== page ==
At PnS Heritage Day is not just another public holiday. It has a special significance as we have a real wealth of diversity with the many different cultures in our business. As a business truly rooted in South African and the African continent, Heritage is the foundation of many of our communities and an important source of identity. Many of us come from more ‘blended’ backgrounds where the rituals and traditions our grandparents and parents practised do not feel like us anymore, so they have evolved with us and what grounds us. This Heritage Day, we asked our employees to share their stories of what Heritage means to them. Their stories turned out to be tributes to that the values that underpin our ways that are common across cultures, and what ultimately unite us in our differences.
Meet Seipati Matjilav:
Heritage to me, means exploring my true identity as a young lady. I’m a mix of both Tswana and Tsonga culture. I embrace the ancestors and we sometimes make umoqumboti and cook up a feast to give thanks to the ancestors for the great things they’ve done for us. In the same ceremonies we also give thanks to God and I consider that my tradition.
Most people tend to forget where they come from and focus on modern things, including me, but I want my boys to know how to dance Xibelani and talk Tsonga and know that it’s not wrong being an African. Most of our youth are afraid to use our African names, but I will start using it now.
I am Seipati Keamogetswe Matjila Makhubela and these are my clan names! Makhubela Magwune Hulela N’Wanti Wa Nkome
Meet Lerato Mathopa:
I am born in the Tswana tradition and the most significant thing that I love about my culture is Ubuntu (humility). As per the song of the late Brenda Fassie – “Umuntu Ngumtu Ngabantu – a person is real showing through how they treat other people”.
It has grounded my life in realising that the whole purpose of this thing we call life is truly to love thy neighbour. If people were to practice that in their everyday life it would make life easier and easier to cope. The love between us all will withstand diversity, race and prejudice. And there won’t be obstacles like crime and poverty. “Lerato” translates to love in English, so let us learn to love and respect one another for we have just one life. No retakes!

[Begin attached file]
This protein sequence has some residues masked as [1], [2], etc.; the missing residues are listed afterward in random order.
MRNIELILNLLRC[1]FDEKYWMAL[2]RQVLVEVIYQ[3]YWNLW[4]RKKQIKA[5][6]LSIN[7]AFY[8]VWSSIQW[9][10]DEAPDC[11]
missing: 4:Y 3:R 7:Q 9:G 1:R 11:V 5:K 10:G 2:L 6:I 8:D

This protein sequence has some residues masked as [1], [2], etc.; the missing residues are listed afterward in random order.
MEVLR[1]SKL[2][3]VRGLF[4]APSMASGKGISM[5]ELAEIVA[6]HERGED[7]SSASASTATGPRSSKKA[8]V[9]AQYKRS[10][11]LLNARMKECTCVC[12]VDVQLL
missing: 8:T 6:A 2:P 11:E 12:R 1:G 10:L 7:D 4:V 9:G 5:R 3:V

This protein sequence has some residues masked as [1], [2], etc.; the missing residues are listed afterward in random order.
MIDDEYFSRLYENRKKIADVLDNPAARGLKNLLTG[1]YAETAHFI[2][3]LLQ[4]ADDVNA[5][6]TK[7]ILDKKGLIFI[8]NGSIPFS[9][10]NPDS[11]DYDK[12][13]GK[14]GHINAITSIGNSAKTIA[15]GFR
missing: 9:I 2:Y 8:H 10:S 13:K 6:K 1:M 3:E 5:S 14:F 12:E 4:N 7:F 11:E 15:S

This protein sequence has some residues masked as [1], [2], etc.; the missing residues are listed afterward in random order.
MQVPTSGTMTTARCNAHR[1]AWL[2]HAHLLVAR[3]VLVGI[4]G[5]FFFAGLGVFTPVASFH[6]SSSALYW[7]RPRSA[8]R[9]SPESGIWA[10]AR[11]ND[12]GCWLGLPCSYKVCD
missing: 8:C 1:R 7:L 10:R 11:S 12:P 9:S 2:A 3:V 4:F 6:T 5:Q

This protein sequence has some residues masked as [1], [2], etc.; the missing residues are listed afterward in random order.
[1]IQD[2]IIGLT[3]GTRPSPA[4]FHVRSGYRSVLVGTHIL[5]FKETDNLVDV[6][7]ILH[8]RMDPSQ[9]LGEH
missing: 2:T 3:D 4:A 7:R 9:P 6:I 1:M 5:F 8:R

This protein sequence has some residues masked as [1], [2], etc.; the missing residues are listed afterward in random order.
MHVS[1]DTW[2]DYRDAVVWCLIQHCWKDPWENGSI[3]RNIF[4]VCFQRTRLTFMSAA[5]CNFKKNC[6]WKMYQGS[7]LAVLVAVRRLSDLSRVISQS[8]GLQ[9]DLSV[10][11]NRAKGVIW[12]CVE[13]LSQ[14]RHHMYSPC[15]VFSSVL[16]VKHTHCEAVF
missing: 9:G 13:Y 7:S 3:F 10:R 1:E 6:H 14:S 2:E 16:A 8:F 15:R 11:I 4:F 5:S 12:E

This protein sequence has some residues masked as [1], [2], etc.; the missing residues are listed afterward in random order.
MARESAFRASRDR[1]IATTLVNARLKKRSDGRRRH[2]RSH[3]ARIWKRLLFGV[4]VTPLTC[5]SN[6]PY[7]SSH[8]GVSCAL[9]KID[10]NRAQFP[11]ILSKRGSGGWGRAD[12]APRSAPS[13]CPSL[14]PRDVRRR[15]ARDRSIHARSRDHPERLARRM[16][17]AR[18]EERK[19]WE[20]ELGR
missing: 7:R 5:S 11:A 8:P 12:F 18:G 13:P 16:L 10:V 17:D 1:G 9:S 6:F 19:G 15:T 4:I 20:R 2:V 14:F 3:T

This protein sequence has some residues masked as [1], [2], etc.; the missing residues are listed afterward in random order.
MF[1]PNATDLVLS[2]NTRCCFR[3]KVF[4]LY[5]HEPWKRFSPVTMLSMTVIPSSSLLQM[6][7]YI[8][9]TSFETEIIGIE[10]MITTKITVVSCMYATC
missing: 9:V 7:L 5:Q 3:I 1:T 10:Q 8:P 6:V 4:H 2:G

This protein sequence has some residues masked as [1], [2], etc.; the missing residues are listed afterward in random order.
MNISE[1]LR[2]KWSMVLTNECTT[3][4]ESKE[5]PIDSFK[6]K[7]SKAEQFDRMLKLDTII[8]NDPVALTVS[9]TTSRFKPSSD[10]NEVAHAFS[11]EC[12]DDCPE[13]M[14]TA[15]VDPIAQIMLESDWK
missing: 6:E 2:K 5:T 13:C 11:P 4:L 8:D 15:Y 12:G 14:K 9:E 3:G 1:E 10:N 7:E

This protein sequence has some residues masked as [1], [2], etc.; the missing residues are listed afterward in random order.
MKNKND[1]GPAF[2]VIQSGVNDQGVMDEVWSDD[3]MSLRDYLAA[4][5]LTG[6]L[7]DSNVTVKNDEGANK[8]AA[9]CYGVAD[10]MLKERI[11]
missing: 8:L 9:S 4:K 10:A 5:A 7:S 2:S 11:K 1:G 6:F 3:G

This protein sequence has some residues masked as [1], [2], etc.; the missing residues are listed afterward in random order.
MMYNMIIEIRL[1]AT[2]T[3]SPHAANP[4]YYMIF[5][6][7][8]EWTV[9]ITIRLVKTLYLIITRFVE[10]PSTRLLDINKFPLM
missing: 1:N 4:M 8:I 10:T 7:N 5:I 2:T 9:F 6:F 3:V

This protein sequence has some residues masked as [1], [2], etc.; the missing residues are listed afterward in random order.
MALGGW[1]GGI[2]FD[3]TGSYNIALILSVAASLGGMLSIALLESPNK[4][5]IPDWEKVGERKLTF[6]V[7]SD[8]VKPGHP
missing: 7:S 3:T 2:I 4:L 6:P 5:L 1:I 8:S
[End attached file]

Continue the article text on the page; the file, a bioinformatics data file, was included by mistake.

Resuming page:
Meet Simpiwe Jacob:
My name is Simpiwe Jacob, a Xhosa man from East London. I was however born in one of the Stutterheim’s villages, Kubusie, named after the great Kubusie River running through the village.
For me, Heritage is all about celebrating our global cultures, races and beliefs without prejudice, discrimination or xenophobia. It’s about accepting and respecting different origins and religions unconditionally. It is also about sharing knowledge and gaining knowledge between different races.
I’ve started celebrating Heritage early this year in one of the centres I work at for PnS at Retail Park Bonza Bay in East London. The San tribe was there to say NO for putting wild animals in cages and unhealthy Zoo’s. The San people stayed there in a cage like – what’s done to innocent wild animals. I’ve signed a document supporting their cause and took this photo as a remembrance that it does not have to be my culture I support only. We must stand up for what feels right because in the end we are all humans under God’s sight.
Meet Pinky Setlhako:
On this day South Africans are encouraged to celebrate their culture and the diversity of their beliefs and traditions that in the wider context of a nation belong to all its people!